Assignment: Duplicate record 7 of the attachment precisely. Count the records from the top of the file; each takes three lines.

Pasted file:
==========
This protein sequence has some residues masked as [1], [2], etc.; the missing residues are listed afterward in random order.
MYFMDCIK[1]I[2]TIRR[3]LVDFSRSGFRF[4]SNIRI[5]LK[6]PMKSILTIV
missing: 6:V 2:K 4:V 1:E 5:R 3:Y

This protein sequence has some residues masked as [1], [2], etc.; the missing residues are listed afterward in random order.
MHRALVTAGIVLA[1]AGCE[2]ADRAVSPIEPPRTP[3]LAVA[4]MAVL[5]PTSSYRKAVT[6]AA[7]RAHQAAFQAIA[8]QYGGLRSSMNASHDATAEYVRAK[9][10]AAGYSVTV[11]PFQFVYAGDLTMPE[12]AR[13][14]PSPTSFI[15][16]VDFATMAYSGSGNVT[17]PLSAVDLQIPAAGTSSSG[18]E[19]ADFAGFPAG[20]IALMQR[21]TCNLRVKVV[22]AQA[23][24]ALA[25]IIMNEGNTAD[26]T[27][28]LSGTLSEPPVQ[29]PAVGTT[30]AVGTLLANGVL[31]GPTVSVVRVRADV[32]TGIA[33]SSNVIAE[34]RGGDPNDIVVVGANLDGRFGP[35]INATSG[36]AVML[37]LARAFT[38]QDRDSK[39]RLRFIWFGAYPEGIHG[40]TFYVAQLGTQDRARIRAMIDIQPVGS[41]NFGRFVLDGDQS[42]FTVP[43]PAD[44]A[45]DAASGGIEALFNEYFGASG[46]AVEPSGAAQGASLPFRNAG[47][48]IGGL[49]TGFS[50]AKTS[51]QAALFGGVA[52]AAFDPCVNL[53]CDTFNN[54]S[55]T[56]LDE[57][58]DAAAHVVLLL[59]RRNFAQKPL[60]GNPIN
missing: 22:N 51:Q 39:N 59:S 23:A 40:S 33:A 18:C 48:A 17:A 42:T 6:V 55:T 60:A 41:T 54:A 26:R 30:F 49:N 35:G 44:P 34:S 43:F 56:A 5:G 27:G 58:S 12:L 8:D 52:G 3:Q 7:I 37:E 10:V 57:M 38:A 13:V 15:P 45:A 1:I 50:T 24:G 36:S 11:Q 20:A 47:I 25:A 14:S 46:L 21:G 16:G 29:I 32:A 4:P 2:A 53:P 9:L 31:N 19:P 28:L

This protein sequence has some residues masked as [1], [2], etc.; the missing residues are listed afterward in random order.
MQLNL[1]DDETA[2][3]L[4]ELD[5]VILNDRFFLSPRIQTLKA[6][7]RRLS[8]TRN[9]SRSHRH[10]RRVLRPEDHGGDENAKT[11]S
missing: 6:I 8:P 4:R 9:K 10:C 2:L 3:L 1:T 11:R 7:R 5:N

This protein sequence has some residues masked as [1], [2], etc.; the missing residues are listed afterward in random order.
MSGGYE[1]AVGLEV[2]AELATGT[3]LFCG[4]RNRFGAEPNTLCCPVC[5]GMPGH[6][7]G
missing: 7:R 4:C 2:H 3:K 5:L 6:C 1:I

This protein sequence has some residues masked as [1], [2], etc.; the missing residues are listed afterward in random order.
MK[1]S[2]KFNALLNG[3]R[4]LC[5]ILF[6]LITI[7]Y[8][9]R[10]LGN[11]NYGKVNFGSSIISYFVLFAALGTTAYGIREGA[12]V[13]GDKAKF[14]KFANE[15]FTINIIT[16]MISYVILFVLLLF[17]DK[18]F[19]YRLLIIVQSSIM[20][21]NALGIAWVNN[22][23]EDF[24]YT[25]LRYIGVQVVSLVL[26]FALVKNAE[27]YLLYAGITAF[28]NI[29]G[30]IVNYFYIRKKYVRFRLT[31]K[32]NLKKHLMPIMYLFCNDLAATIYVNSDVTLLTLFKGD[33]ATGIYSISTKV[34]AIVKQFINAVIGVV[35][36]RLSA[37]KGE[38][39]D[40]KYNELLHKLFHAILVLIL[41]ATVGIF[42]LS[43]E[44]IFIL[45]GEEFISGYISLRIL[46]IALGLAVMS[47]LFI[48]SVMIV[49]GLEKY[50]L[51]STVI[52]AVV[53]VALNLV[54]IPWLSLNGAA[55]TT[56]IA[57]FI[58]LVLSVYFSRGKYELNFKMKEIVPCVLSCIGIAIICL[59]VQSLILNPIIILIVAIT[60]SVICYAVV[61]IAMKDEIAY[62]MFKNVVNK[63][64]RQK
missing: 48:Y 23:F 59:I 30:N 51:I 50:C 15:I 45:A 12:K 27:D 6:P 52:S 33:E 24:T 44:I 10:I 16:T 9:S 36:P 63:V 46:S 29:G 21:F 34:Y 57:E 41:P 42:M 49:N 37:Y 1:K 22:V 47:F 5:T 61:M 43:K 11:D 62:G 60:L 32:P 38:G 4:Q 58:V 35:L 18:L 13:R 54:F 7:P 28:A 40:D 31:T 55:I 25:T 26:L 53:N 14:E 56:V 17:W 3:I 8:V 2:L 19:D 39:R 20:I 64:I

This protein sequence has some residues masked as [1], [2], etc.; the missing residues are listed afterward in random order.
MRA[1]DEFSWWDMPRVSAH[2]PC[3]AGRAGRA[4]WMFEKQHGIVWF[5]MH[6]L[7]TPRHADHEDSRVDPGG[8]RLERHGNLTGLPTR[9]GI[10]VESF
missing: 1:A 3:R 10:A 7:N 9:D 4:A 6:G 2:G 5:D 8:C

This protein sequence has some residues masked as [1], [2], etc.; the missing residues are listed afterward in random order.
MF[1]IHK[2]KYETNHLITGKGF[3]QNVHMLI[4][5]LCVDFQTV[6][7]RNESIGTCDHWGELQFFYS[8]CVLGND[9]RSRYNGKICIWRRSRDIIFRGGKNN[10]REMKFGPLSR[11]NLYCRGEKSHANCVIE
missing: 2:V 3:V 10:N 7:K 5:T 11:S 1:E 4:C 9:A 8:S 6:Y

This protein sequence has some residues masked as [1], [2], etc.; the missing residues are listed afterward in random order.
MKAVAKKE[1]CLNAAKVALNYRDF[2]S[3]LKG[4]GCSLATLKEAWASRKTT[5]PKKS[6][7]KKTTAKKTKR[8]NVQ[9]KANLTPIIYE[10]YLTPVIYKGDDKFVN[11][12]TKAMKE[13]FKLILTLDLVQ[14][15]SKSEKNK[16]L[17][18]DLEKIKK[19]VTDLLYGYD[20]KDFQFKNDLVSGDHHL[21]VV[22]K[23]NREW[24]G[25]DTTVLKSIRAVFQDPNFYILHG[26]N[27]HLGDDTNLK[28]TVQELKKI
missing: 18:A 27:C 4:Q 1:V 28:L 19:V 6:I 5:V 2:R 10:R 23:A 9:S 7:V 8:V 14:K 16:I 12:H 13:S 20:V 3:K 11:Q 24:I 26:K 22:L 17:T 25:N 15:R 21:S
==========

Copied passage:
This protein sequence has some residues masked as [1], [2], etc.; the missing residues are listed afterward in random order.
MF[1]IHK[2]KYETNHLITGKGF[3]QNVHMLI[4][5]LCVDFQTV[6][7]RNESIGTCDHWGELQFFYS[8]CVLGND[9]RSRYNGKICIWRRSRDIIFRGGKNN[10]REMKFGPLSR[11]NLYCRGEKSHANCVIE
missing: 2:V 3:V 10:N 7:K 5:T 11:S 1:E 4:C 9:A 8:S 6:Y